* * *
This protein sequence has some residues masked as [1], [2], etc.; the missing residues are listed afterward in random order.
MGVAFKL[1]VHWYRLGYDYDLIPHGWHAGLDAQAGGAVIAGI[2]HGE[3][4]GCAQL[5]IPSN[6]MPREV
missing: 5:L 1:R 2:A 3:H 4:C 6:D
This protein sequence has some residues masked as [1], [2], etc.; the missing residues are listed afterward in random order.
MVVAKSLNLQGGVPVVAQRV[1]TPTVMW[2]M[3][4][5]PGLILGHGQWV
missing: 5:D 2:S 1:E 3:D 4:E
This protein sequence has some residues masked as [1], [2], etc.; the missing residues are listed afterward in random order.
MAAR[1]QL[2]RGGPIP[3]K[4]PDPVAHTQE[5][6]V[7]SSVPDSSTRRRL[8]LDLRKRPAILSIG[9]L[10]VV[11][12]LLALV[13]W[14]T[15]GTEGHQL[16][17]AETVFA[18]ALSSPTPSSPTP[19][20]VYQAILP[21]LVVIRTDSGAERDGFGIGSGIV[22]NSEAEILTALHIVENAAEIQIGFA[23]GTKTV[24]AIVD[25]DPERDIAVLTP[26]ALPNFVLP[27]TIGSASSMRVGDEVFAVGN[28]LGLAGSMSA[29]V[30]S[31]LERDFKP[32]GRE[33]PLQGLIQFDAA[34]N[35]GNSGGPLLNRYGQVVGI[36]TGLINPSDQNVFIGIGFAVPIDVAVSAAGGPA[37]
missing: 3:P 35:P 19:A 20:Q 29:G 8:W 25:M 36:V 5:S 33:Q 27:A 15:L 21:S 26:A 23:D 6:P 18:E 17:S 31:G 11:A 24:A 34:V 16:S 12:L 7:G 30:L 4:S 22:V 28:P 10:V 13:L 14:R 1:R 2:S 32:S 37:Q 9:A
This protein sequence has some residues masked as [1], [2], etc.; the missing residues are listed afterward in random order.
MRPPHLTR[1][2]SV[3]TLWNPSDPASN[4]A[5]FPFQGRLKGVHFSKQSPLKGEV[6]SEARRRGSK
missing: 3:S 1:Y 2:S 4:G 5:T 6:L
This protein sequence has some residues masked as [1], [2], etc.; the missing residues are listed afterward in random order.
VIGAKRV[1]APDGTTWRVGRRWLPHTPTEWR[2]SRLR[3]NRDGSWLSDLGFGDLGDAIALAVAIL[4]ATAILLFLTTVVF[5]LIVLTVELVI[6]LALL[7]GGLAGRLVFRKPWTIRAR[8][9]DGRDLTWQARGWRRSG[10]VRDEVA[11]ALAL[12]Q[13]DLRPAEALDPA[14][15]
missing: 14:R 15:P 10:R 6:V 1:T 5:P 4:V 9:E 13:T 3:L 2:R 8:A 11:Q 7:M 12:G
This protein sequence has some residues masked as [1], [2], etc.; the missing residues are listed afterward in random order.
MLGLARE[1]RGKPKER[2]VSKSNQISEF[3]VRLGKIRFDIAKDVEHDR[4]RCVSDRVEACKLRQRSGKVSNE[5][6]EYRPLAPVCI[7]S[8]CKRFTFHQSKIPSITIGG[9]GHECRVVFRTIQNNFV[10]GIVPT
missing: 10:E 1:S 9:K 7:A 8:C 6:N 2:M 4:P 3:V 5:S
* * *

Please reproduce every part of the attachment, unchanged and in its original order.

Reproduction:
This protein sequence has some residues masked as [1], [2], etc.; the missing residues are listed afterward in random order.
MGVAFKL[1]VHWYRLGYDYDLIPHGWHAGLDAQAGGAVIAGI[2]HGE[3][4]GCAQL[5]IPSN[6]MPREV
missing: 5:L 1:R 2:A 3:H 4:C 6:D
This protein sequence has some residues masked as [1], [2], etc.; the missing residues are listed afterward in random order.
MVVAKSLNLQGGVPVVAQRV[1]TPTVMW[2]M[3][4][5]PGLILGHGQWV
missing: 5:D 2:S 1:E 3:D 4:E
This protein sequence has some residues masked as [1], [2], etc.; the missing residues are listed afterward in random order.
MAAR[1]QL[2]RGGPIP[3]K[4]PDPVAHTQE[5][6]V[7]SSVPDSSTRRRL[8]LDLRKRPAILSIG[9]L[10]VV[11][12]LLALV[13]W[14]T[15]GTEGHQL[16][17]AETVFA[18]ALSSPTPSSPTP[19][20]VYQAILP[21]LVVIRTDSGAERDGFGIGSGIV[22]NSEAEILTALHIVENAAEIQIGFA[23]GTKTV[24]AIVD[25]DPERDIAVLTP[26]ALPNFVLP[27]TIGSASSMRVGDEVFAVGN[28]LGLAGSMSA[29]V[30]S[31]LERDFKP[32]GRE[33]PLQGLIQFDAA[34]N[35]GNSGGPLLNRYGQVVGI[36]TGLINPSDQNVFIGIGFAVPIDVAVSAAGGPA[37]
missing: 3:P 35:P 19:A 20:Q 29:G 8:W 25:M 36:V 5:S 33:Q 27:A 15:L 21:S 26:A 23:D 6:P 18:E 17:S 31:G 11:A 24:A 34:V 16:S 12:L 7:G 30:L 4:S 22:V 28:P 10:V 13:L 14:R 1:R 2:S 32:S 37:Q 9:A
This protein sequence has some residues masked as [1], [2], etc.; the missing residues are listed afterward in random order.
MRPPHLTR[1][2]SV[3]TLWNPSDPASN[4]A[5]FPFQGRLKGVHFSKQSPLKGEV[6]SEARRRGSK
missing: 3:S 1:Y 2:S 4:G 5:T 6:L
This protein sequence has some residues masked as [1], [2], etc.; the missing residues are listed afterward in random order.
VIGAKRV[1]APDGTTWRVGRRWLPHTPTEWR[2]SRLR[3]NRDGSWLSDLGFGDLGDAIALAVAIL[4]ATAILLFLTTVVF[5]LIVLTVELVI[6]LALL[7]GGLAGRLVFRKPWTIRAR[8][9]DGRDLTWQARGWRRSG[10]VRDEVA[11]ALAL[12]Q[13]DLRPAEALDPA[14][15]
missing: 14:R 15:P 10:R 6:V 1:T 5:P 4:V 9:E 13:T 3:L 2:R 8:A 11:Q 7:M 12:G
This protein sequence has some residues masked as [1], [2], etc.; the missing residues are listed afterward in random order.
MLGLARE[1]RGKPKER[2]VSKSNQISEF[3]VRLGKIRFDIAKDVEHDR[4]RCVSDRVEACKLRQRSGKVSNE[5][6]EYRPLAPVCI[7]S[8]CKRFTFHQSKIPSITIGG[9]GHECRVVFRTIQNNFV[10]GIVPT
missing: 10:E 1:S 9:K 7:A 8:C 6:N 2:M 4:P 3:V 5:S